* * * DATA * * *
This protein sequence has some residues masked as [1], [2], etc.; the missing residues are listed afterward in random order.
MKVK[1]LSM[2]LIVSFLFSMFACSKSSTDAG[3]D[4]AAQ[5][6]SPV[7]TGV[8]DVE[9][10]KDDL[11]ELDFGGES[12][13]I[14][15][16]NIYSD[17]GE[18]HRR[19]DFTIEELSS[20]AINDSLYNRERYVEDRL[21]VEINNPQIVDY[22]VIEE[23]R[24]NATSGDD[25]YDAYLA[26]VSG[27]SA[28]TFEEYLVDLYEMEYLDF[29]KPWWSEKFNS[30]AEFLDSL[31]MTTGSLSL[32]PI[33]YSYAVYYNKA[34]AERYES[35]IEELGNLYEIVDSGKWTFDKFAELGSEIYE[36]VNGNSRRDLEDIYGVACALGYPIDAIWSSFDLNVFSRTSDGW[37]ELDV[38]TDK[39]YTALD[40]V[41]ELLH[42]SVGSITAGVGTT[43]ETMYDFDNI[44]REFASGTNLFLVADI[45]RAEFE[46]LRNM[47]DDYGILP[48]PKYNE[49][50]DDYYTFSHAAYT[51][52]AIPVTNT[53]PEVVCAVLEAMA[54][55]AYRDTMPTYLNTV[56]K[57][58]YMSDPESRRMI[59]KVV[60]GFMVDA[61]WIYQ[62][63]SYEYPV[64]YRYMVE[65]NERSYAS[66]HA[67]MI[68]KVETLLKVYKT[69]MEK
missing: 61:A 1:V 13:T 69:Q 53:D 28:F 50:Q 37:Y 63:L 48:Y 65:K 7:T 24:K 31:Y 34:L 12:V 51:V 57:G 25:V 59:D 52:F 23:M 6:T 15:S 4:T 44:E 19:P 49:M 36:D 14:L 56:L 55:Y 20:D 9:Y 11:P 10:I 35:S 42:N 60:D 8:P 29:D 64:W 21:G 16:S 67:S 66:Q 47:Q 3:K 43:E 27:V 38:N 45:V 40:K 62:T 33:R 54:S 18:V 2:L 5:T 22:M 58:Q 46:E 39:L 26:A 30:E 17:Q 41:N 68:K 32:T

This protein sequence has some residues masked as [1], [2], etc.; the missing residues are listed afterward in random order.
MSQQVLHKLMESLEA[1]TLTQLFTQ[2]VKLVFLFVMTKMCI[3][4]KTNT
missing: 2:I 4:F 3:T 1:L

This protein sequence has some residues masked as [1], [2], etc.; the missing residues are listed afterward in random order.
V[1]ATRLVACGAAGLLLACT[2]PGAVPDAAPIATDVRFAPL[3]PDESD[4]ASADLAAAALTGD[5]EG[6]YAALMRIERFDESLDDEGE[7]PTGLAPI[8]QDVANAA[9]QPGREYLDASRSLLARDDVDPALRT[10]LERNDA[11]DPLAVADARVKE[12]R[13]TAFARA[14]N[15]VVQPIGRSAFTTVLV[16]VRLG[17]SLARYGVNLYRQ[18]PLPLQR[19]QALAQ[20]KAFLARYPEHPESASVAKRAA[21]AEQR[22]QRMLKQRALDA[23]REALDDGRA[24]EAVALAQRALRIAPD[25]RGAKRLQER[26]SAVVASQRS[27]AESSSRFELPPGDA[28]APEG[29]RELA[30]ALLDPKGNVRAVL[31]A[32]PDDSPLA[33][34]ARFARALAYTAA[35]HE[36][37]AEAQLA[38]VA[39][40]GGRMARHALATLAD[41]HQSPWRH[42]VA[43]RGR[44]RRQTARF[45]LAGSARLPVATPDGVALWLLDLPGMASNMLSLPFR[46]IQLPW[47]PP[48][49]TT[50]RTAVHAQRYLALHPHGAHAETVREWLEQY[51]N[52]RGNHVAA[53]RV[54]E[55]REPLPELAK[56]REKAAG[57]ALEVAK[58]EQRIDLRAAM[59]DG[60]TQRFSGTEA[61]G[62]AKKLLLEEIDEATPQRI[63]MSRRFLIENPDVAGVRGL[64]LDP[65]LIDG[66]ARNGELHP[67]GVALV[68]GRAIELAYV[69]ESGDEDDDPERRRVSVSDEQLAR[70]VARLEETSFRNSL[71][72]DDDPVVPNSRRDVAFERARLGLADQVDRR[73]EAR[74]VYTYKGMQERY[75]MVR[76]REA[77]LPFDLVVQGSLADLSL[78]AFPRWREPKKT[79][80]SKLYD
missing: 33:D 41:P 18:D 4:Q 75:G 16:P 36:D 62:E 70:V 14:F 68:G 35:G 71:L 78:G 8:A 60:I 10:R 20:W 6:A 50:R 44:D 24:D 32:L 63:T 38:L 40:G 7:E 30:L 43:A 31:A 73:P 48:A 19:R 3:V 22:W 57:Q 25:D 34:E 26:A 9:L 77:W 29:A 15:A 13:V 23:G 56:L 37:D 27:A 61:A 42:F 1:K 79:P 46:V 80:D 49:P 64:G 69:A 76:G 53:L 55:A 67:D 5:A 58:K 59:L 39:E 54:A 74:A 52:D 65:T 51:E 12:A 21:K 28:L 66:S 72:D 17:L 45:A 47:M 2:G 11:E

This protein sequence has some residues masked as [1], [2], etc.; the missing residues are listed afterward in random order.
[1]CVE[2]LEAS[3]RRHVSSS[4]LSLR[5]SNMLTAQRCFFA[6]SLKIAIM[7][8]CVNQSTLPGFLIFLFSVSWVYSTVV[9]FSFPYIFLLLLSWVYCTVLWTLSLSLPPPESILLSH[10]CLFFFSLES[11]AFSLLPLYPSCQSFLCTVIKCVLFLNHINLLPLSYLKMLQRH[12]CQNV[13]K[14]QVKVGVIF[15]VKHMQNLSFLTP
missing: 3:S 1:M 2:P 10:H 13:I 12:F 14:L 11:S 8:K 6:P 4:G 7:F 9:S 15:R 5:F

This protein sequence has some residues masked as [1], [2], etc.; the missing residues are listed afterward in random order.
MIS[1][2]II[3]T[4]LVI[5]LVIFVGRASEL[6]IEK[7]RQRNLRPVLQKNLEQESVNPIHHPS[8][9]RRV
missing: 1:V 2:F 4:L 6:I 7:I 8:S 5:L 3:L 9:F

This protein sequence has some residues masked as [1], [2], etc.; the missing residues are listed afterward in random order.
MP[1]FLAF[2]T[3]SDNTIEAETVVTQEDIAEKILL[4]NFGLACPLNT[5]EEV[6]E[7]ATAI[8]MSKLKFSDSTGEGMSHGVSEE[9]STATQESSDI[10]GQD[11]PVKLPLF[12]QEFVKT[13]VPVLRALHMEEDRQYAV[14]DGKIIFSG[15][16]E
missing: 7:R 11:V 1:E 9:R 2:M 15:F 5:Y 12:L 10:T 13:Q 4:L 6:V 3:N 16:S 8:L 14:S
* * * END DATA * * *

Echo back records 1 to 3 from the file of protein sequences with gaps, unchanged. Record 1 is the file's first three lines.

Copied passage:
This protein sequence has some residues masked as [1], [2], etc.; the missing residues are listed afterward in random order.
MKVK[1]LSM[2]LIVSFLFSMFACSKSSTDAG[3]D[4]AAQ[5][6]SPV[7]TGV[8]DVE[9][10]KDDL[11]ELDFGGES[12][13]I[14][15][16]NIYSD[17]GE[18]HRR[19]DFTIEELSS[20]AINDSLYNRERYVEDRL[21]VEINNPQIVDY[22]VIEE[23]R[24]NATSGDD[25]YDAYLA[26]VSG[27]SA[28]TFEEYLVDLYEMEYLDF[29]KPWWSEKFNS[30]AEFLDSL[31]MTTGSLSL[32]PI[33]YSYAVYYNKA[34]AERYES[35]IEELGNLYEIVDSGKWTFDKFAELGSEIYE[36]VNGNSRRDLEDIYGVACALGYPIDAIWSSFDLNVFSRTSDGW[37]ELDV[38]TDK[39]YTALD[40]V[41]ELLH[42]SVGSITAGVGTT[43]ETMYDFDNI[44]REFASGTNLFLVADI[45]RAEFE[46]LRNM[47]DDYGILP[48]PKYNE[49][50]DDYYTFSHAAYT[51][52]AIPVTNT[53]PEVVCAVLEAMA[54][55]AYRDTMPTYLNTV[56]K[57][58]YMSDPESRRMI[59]KVV[60]GFMVDA[61]WIYQ[62][63]SYEYPV[64]YRYMVE[65]NERSYAS[66]HA[67]MI[68]KVETLLKVYKT[69]MEK
missing: 61:A 1:V 13:T 69:Q 53:D 28:F 50:Q 37:Y 63:L 48:Y 65:K 7:T 24:K 31:Y 34:L 12:V 51:V 57:G 25:V 59:D 52:F 23:M 6:T 15:S 4:T 44:E 19:P 49:M 36:D 14:L 56:L 55:Y 20:D 9:Y 11:P 10:I 35:S 42:N 60:D 8:P 29:D 64:W 21:G 16:S 67:S 66:Q 47:Q 3:K 43:E 27:V 38:N 45:V 40:K 62:T 33:R 54:S 18:V 2:L 5:T 22:M 58:Q 46:E 39:L 26:A 30:E 17:Q 41:N 68:K 32:T

This protein sequence has some residues masked as [1], [2], etc.; the missing residues are listed afterward in random order.
MSQQVLHKLMESLEA[1]TLTQLFTQ[2]VKLVFLFVMTKMCI[3][4]KTNT
missing: 2:I 4:F 3:T 1:L

This protein sequence has some residues masked as [1], [2], etc.; the missing residues are listed afterward in random order.
V[1]ATRLVACGAAGLLLACT[2]PGAVPDAAPIATDVRFAPL[3]PDESD[4]ASADLAAAALTGD[5]EG[6]YAALMRIERFDESLDDEGE[7]PTGLAPI[8]QDVANAA[9]QPGREYLDASRSLLARDDVDPALRT[10]LERNDA[11]DPLAVADARVKE[12]R[13]TAFARA[14]N[15]VVQPIGRSAFTTVLV[16]VRLG[17]SLARYGVNLYRQ[18]PLPLQR[19]QALAQ[20]KAFLARYPEHPESASVAKRAA[21]AEQR[22]QRMLKQRALDA[23]REALDDGRA[24]EAVALAQRALRIAPD[25]RGAKRLQER[26]SAVVASQRS[27]AESSSRFELPPGDA[28]APEG[29]RELA[30]ALLDPKGNVRAVL[31]A[32]PDDSPLA[33][34]ARFARALAYTAA[35]HE[36][37]AEAQLA[38]VA[39][40]GGRMARHALATLAD[41]HQSPWRH[42]VA[43]RGR[44]RRQTARF[45]LAGSARLPVATPDGVALWLLDLPGMASNMLSLPFR[46]IQLPW[47]PP[48][49]TT[50]RTAVHAQRYLALHPHGAHAETVREWLEQY[51]N[52]RGNHVAA[53]RV[54]E[55]REPLPELAK[56]REKAAG[57]ALEVAK[58]EQRIDLRAAM[59]DG[60]TQRFSGTEA[61]G[62]AKKLLLEEIDEATPQRI[63]MSRRFLIENPDVAGVRGL[64]LDP[65]LIDG[66]ARNGELHP[67]GVALV[68]GRAIELAYV[69]ESGDEDDDPERRRVSVSDEQLAR[70]VARLEETSFRNSL[71][72]DDDPVVPNSRRDVAFERARLGLADQVDRR[73]EAR[74]VYTYKGMQERY[75]MVR[76]REA[77]LPFDLVVQGSLADLSL[78]AFPRWREPKKT[79][80]SKLYD
missing: 33:D 41:P 18:D 4:Q 75:G 16:P 36:D 62:E 70:V 14:F 68:G 35:G 71:L 78:G 8:A 60:I 10:R 20:W 6:A 50:R 44:D 24:D 32:L 63:T 38:L 40:G 7:E 30:L 43:A 31:A 73:P 48:A 19:R 3:V 22:W 57:Q 25:D 34:E 26:A 9:L 77:W 29:A 15:A 13:V 23:G 56:L 37:D 27:A 61:A 42:F 1:K 79:P 46:V 80:D 49:P 64:G 69:A 76:G 53:L 55:A 67:D 5:A 58:K 59:L 39:E 54:A 74:A 52:D 65:T 51:E 12:A 21:K 28:L 66:S 72:D 17:L 45:A 47:M 2:G 11:E